Mifepristone in Children With Refractory Cushing's Disease
Study objectives are to obtain safety, pharmacokinetic, and pharmacodynamic data on the effect of mifepristone on glucose metabolism, body weight and the growth-hormone-IGF in children with refractory Cushing's disease.
|Study Design:||Endpoint Classification: Pharmacokinetics/Dynamics Study
Intervention Model: Single Group Assignment
Masking: Open Label
Primary Purpose: Treatment
|Official Title:||An Open-label Study of the Safety, Pharmacokinetics and Pharmacodynamics of Mifepristone in Children With Refractory Cushing's Disease|
- Adverse events [ Time Frame: collected during the12 week study and 4 week follow-up period; up to 16 weeks total. ] [ Designated as safety issue: Yes ]Patients who have received at least 1 dose of mifepristone will be included in the safety evaluations.
|Study Start Date:||August 2013|
|Estimated Primary Completion Date:||December 2016 (Final data collection date for primary outcome measure)|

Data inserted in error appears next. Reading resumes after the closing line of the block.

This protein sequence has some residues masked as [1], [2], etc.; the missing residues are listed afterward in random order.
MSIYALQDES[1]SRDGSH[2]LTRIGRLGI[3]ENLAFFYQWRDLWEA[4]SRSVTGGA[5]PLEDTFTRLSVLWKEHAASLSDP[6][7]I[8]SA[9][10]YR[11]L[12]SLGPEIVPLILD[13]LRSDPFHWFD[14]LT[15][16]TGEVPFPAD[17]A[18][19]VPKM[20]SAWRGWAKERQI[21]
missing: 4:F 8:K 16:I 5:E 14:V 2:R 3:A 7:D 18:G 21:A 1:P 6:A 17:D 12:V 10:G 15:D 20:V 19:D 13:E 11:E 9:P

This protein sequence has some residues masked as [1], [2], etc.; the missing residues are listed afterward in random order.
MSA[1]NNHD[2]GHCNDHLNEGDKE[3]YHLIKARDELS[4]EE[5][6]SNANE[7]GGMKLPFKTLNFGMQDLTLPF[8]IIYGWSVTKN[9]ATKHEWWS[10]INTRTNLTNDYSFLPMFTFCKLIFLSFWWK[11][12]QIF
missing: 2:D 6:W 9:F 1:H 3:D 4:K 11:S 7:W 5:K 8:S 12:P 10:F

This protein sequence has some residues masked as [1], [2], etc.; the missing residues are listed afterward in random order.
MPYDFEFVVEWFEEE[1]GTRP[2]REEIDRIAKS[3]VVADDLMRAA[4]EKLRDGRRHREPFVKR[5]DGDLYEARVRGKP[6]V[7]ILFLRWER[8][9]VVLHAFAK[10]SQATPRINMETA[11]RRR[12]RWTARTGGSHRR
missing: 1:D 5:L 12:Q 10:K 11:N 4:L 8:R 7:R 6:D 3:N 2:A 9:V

Daily doses of mifepristone over 84 days.
Other Name: Korlym
The study is being done to examine the effects of a medication called mifepristone in children with Cushing's disease. Since a child's body may absorb and use mifepristone in a different way than adults, it is important to have information about the amount of mifepristone to give children and what will happen to it. Mifepristone has been FDA approved for use only in adults with Cushing's syndrome, and it is important to learn if mifepristone improves the symptoms and signs of Cushing's disease in children. The study is limited to children with Cushing's syndrome due to a pituitary tumor (Cushing's disease) and will not enroll children with Cushing's syndrome due to other causes. The study will investigate how children's bodies absorb and process mifepristone, how it works in children and what effect it has on the use of sugar in the body, on the child's weight and on growth hormone. An important part of the study is to evaluate the side effects of mifepristone in children.
Please refer to this study by its ClinicalTrials.gov identifier: NCT01925092
|Contact: Charalampos Lyssikatos, M.D.||firstname.lastname@example.org|
|United States, Maryland|
|National Institute of Child Health and Human Development (NICHD)||Recruiting|
|Bethesda, Maryland, United States, 20892-1103|
|Contact: Charalampos Lysikatos-Lyssikatos 301-496-1211 email@example.com|
|Principal Investigator: Maya B Lodish, M.D.|